Two questions for Richard:

1. What do you feel is significant about poetry from Africa today?

I had the pleasure of judging the 2014 Poetry Prize and two things seem particularly significant about contemporary African Poetry—the variety of its concerns and the quality of craft with which these concerns are expressed. I have read poetry from all over the continent and while their concerns remain seemingly local and personal, they have succeeded largely in expressing these in a way that does not exclude. The national and nationalist, or regional, concerns are gone now in favour of the individual’s vantage interpretation of the personal.

2. What do you expect from the award submissions of the BN Poetry Award 2015?

I look forward to a deluge of submissions and to a lot of work. Well over a thousand entries were received last year and I expect even more this year. My personal preference, and the emphasis of my selection, will be biased towards the craftsmen who can turn out the newer, fresher image and metaphor while keeping a keen ear to the sound of each syllable of each line. The better poetry, to my mind, are those that that can achieve these without showing the effort it takes. The value of the better poem rises inversely to how less of its effort it reveals.


Introducing Mildred Barya

VLUU L200  / Samsung L200Mildred Kiconco Barya is a Ugandan doctorate fellow at The University of Denver. She holds a Masters Degree in Creative Writing from Syracuse University and a Masters Degree in Organisational Psychology from Makerere University.

She is the author of three award-winning poetry collections: Give Me Room to Move My Feet, published in 2009 by Amalion Press in Senegal, The Price of Memory after the Tsunami, published by Mallory Publishers in UK and Men Love Chocolates But They Don’t Say, self-published collection in 2002. Mildred serves on the advisory board of African Writers Trust where she is also a founding member. She is devoted to social change through creative works and blogs regularly at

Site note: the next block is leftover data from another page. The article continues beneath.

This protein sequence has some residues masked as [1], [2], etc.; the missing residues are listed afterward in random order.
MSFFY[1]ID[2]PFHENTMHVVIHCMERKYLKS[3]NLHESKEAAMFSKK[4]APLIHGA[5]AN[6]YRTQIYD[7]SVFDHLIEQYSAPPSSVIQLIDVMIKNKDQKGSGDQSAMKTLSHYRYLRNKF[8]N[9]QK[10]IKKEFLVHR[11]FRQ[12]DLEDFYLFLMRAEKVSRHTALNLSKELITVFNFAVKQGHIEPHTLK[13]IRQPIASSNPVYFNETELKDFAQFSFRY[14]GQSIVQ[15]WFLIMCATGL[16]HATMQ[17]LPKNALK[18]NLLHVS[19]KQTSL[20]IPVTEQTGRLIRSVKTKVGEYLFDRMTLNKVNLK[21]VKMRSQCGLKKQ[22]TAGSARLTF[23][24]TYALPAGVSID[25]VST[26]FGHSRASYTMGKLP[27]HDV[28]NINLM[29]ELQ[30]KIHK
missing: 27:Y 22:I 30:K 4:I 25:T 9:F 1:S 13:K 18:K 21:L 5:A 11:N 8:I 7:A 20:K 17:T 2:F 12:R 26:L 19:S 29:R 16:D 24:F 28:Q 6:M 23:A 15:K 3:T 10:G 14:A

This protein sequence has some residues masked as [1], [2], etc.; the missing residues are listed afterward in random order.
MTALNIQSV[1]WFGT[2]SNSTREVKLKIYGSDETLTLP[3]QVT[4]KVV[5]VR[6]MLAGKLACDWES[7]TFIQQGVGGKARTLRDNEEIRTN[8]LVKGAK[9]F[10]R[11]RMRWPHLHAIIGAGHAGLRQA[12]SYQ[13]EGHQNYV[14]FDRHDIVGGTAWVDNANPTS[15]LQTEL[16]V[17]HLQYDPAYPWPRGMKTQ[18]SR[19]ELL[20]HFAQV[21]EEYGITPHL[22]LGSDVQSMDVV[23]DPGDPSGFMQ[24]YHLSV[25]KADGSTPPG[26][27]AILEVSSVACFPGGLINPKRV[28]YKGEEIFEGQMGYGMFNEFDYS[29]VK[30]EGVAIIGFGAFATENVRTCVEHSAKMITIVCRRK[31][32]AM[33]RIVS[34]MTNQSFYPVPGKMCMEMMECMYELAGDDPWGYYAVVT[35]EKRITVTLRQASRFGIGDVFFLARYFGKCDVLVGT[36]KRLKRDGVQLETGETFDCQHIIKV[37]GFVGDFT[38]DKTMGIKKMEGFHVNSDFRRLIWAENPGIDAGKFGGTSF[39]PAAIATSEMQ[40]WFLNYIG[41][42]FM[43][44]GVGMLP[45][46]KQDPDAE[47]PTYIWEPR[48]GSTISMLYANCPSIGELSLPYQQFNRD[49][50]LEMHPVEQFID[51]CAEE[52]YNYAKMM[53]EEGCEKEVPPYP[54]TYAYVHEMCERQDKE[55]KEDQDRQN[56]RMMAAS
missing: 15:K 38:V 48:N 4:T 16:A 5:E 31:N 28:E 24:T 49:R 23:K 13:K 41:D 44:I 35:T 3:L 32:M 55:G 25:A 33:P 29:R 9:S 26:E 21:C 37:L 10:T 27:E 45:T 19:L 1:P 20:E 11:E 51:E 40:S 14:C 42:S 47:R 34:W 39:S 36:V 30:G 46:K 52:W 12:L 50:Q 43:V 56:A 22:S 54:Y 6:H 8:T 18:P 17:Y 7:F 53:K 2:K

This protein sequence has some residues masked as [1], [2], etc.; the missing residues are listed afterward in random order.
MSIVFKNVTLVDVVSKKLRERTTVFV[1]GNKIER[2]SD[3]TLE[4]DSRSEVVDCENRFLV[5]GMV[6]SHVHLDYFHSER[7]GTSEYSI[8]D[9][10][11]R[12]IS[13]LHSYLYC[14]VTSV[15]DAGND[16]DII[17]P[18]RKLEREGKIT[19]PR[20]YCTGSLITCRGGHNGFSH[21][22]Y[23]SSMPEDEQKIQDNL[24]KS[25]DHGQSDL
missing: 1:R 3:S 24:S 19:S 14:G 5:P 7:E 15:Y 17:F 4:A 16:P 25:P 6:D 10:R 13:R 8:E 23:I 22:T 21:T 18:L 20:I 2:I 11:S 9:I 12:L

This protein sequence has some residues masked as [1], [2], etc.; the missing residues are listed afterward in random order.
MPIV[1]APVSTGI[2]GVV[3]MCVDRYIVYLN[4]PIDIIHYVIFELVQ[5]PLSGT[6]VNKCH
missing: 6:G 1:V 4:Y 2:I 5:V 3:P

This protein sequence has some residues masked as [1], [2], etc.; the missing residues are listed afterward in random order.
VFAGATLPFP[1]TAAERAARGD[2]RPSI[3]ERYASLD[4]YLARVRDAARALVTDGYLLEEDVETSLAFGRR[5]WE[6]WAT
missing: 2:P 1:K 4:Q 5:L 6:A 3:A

Mildred received high recommendation in 2004 during the Caine Prize selections.  She was awarded the 2008 Pan African Literary Forum Prize for Africana Fiction. Barya’s short fiction has appeared in FEMRITE anthologies, Commonwealth Broadcasting Association, African Love Stories, Picador Africa, and Pambazuka News. An excerpt from her novel What Was Left Behind earned her the 2008 Pan African Literary Forum Prize for Africana Fiction, as judged by Junot Diaz, the Dominican-American Pulitzer Prize-winning fiction writer and essayist.

 Two questions for Mildred:

1.  What do you feel is significant about poetry from Africa today?

 Poetry from Africa today is very diverse, unpredictable, surprising and refreshing in scope, vision, form, narrative, style, voice, and so on.

2. What do you expect from the award submissions of the BN Poetry Award?

To say that I expect variety is an understatement, but I’m looking forward to interesting perspectives, experimental work, and genre-breaking poetry that defies traditional or even modern forms of categorization. In short, I have great expectations and no room for disappointment.


The BN Poetry Foundation team is grateful for this esteemed panel of judges and to their financial partners, Stichting Doen and their media partners, Afridiaspora.

Beverley Nambozo Nsengiyunva


BN Poetry Foundation

+256 751 703226


Twitter: @BNPoetryAward


Categories: Announcements, News, & Upcoming